I recently switched jobs to a company that is smaller than my last but where I have the ability to truly achieve success or crash and burn. It’s slightly terrifying but I try to follow Richard Branson’s example of just saying yes to things first and then figuring it out as I go along.
One thing I realized after taking the role is I am the one that must set the cultural standard. It’s not that the company doesn’t have one, but most of the employees are remote and we rarely see each other.
As a result there is not really a zeitgeist in the office that tends to guide everyone’s actions. It took me a couple of weeks to reach this conclusion, but once I did I sought out some resources on how to set a standard.
I was not blessed with an iron will. For me I must work every day at maintaining discipline and work ethic. It’s not a battle, but it’s something I am very much aware of and I take steps to ensure I set myself up for success.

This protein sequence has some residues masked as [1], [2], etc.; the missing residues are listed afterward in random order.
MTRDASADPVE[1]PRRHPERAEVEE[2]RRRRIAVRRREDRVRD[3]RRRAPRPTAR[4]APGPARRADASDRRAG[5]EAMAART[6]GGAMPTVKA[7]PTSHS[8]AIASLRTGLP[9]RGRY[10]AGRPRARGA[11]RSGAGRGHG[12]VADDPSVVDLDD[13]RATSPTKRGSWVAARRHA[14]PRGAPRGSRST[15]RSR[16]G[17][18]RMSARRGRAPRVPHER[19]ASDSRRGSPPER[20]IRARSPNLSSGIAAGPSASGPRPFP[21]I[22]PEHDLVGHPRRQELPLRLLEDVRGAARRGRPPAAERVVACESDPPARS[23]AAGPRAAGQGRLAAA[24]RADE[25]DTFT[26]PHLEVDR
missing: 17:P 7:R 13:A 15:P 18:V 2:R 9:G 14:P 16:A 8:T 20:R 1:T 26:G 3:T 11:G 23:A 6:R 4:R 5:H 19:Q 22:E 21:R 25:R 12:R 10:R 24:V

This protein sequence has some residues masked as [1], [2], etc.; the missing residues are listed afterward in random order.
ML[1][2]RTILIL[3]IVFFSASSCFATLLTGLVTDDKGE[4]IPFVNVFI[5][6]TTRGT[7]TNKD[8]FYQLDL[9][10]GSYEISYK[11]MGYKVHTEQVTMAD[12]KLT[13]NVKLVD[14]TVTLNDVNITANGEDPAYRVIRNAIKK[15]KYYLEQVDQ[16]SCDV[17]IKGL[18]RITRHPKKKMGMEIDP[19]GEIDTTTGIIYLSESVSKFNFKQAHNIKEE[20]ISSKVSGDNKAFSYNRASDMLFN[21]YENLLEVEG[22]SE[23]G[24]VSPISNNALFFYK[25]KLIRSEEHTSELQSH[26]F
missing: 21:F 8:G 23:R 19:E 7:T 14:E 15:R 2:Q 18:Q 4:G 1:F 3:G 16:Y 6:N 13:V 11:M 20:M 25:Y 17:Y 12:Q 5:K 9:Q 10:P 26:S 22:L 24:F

One way I do this is through emulation of others. I realize this may not be groundbreaking but I think it’s important to remember.
When I was growing up I would see people at the top of their game or profession and a lot of times not think about the work it took to get there. As I have matured I realize it takes great effort to achieve success and we must make it a priority. There are several people I follow on LinkedIn that hold influence. I try to emulate what they have done to form my own identity and culture.
I have also sought out mentors throughout my career. Some of these are formal, but some are not. I reach out to them for specific needs or learning opportunities.
What do you use for guidance when setting a culture? Is it a company, ideal or person?
I believe all can benefit when creating an identity, as long as we are choosing the right example to emulate.
Image credit: Ron Mader